Regardless of your provider, you'll need credentials for the registry in order to actually pull the image (unless you're using a public registry).
So generate a secret/key and keep it safe for the next step.
Step 3 - Helm and Let's Encrypt
The reason we're starting with Helm and Let's Encrypt first is because if something goes wrong (which it likely will) then you can just recreate the cluster without losing too much progress, I didn't do this the first time around and it got tedious setting up everything else just to find that Let's Encrypt broke.
First things first is to install Helm and Tiller, the easiest way to install Helm is through homebrew, but there are other ways in Helm's documentation
brew install kubernetes-helm
Once Helm is installed, we'll need to setup our cluster to support Tiller. For organisation, I recommend creating a folder to hold all the Kubernetes scripts. Ours is in our project's root, but it doesn't really matter where you put yours.
Since Digital Ocean (and most Kubernetes providers) use Role Base Access Control or RBAC, there's some additional steps to get Tiller working which are documented here, but we'll go over the required steps here.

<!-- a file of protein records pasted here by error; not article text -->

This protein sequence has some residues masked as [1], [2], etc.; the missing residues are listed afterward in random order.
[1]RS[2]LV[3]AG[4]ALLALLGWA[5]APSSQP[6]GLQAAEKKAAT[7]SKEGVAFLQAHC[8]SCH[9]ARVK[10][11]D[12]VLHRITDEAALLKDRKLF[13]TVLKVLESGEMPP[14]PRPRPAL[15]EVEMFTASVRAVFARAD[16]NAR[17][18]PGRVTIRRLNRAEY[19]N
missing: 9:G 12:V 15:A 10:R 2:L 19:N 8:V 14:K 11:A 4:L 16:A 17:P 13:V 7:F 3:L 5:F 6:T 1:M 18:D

First create a file called
tiller-rbac.yaml and enter the following:
This creates a service account for Tiller to use, otherwise you'll end up with errors since Tiller doesn't have access to some things.
Apply this config with
kubectl apply -f tiller-rbac.yaml and then run
helm init --service-account tiller to setup Tiller in your cluster. Hopefully everything works out and we can procede with install cert-manager.
Next is to install cert-manager to create and manager our SSL certificates. We're going to install 0.5.2 as anything later just caused a massive headache, personally, and it appears I'm not the only one.